combined abstract thought with the ordinary photography, it becomes a mystery. But if we do not learn, then would not understand and can not explain why photos of Misha Gordin have the vitality to nowadays.
    I am not convinced that abstract thought is primarily the input to these creations and they rarely combine with 'ordinary' photography. They, in fact, use photography as a medium to present a carefully thought out visualisation of the psychic. That the artistic interpretation of that original 'raw' thought is unintelligible to the viewer is irrelevant since any capture and presentation of thought, that is intelligently conveyed, into art form is usually strong enough to stimulate the viewers own thoughts. It is this tantalisation of our own thoughts that makes art successful, whether we find the subject aesthetically pleasing or not. In truth the least aesthetic presentations usually provoke the greater reaction. Some call this shock value and miss the point totally. It is the artist screaming at you to understand.

    The fact that Misha Gordin's work leaves Richard feeling flat is most interesting since the work to me is a powerful psychic conveyance. I think the problem (and a frustration to artists) is that most of us relate images by association (MAD comic books in this instance) our minds work in default mode by trying to make sense of a scene by association. Where the abstract thinking (mentioned above) kicks in is when the viewer is able to train his or her mind to ignore default reaction. The abstract thought is what the viewer must bring to the table not the artist. Abstraction for the artist is a means of conveyance not base thought process.

    Note: the above is a personal view and should not be used as a representation of truth....because it could well be B*****ks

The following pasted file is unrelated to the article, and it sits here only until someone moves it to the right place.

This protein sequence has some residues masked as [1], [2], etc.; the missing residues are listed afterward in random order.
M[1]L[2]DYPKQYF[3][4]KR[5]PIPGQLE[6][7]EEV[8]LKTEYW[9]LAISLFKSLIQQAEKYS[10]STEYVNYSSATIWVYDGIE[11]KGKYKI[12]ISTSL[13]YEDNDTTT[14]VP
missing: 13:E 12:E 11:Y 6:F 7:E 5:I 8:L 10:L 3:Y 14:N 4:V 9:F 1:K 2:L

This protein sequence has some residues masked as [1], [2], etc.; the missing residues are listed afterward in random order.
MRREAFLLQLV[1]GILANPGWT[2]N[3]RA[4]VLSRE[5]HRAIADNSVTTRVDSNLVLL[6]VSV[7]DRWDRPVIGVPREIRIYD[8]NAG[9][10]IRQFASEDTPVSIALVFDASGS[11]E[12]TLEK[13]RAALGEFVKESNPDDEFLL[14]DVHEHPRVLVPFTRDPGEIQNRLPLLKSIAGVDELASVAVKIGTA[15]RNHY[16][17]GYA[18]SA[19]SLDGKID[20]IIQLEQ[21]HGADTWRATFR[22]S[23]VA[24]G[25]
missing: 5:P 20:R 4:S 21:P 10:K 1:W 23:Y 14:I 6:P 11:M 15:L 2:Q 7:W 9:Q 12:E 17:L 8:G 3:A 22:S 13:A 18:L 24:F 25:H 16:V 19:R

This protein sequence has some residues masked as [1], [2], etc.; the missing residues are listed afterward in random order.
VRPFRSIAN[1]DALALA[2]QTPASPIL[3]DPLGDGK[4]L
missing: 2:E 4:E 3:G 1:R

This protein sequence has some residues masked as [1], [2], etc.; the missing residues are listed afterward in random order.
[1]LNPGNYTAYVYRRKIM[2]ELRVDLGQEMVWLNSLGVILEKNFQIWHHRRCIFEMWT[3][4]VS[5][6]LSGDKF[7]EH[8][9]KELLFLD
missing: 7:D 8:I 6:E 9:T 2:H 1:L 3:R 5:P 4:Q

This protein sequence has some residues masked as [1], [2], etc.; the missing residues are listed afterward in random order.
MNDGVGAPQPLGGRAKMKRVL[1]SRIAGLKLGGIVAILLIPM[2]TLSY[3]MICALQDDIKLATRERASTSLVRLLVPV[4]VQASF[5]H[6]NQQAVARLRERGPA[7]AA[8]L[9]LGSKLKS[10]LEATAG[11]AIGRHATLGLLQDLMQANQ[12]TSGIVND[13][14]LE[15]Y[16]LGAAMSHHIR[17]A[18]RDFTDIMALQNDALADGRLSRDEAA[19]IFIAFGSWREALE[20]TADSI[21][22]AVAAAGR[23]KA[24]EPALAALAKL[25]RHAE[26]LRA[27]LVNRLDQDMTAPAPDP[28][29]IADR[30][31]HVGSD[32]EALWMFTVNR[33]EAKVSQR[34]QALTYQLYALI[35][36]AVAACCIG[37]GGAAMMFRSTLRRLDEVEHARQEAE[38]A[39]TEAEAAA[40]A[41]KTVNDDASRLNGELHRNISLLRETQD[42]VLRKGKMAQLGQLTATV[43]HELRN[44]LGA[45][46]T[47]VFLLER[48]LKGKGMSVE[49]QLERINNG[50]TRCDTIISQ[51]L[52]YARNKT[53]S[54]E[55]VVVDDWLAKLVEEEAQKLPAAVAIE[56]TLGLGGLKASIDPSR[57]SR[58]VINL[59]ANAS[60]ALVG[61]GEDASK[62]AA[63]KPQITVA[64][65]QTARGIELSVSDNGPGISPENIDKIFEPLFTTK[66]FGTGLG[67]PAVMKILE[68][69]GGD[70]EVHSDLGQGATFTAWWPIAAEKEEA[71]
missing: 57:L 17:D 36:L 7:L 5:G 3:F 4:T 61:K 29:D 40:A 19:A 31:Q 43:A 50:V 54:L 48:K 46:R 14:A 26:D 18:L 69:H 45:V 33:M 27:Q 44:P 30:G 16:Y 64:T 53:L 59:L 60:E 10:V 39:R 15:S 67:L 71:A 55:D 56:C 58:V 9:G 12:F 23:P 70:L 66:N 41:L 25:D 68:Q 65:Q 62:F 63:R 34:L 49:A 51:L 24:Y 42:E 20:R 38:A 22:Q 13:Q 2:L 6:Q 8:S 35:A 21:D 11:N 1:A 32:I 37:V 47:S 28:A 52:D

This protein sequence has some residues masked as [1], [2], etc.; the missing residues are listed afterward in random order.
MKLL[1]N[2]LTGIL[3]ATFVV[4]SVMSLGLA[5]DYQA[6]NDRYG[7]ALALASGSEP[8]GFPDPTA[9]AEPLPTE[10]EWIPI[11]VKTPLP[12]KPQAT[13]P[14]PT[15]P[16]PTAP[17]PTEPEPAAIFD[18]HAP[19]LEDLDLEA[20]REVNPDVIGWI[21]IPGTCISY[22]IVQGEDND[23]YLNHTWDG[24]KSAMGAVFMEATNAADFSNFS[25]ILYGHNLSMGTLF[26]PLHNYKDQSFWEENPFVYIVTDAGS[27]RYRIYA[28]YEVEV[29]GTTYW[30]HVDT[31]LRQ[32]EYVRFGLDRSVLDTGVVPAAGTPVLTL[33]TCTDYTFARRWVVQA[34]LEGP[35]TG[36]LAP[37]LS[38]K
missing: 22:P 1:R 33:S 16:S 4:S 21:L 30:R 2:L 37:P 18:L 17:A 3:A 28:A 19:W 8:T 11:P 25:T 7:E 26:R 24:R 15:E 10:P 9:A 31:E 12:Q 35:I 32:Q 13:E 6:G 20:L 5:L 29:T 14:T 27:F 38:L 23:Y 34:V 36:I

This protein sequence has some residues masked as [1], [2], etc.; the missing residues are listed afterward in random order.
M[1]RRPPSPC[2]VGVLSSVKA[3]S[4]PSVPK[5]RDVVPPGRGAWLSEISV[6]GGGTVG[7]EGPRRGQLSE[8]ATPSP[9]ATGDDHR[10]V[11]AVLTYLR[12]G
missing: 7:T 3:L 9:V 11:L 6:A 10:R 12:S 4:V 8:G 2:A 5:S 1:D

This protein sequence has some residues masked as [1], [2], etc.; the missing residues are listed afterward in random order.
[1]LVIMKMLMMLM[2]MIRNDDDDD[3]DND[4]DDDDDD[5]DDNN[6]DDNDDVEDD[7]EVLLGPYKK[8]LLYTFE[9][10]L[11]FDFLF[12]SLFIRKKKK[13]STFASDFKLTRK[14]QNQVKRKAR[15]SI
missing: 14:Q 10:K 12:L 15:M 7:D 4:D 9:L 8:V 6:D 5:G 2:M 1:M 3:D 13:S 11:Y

9. #9
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    Re: Conceptual Photography

    To Steve: Right. Above image is not Conceptual. I think that also. But one put it that category in and its title is “Whisper”. According to me, this is a kind of association photo, be course of without concrete message. But I love this photo as your image (http://www.cambridgeincolour.com/for...achmentid=5316), although, I didn’t understand what it said.

    I like your comment. Your philosophy is very interesting: “The abstract thought is what the viewer must bring to the table not the artist. Abstraction for the artist is a means of conveyance not base thought process”.

    And finally, Is that true if we take picture but how perceive it about it depends on viewers?.

    Ross

  10. #10

    Re: Conceptual Photography

    But I love this photo as your image (http://www.cambridgeincolour.com...php?albumid=330&attach mentid=5316), although, I didn’t understand what it said.
    Thanks Ross. This image was planned but not as any kind of statement At present my shots are about 30/70 between statement and representative photography. The representative stuff is essential in trying to obtain the skill set (I still have my L plates as a photographer and I am learning all the time) to produce more conceptual work. If you take a look at the website in my signature in the categories polyheads, composites and unconventional people you may see where I am heading. Early days yet though.
    And finally, Is that true if we take picture but how perceive it about it depends on viewers?.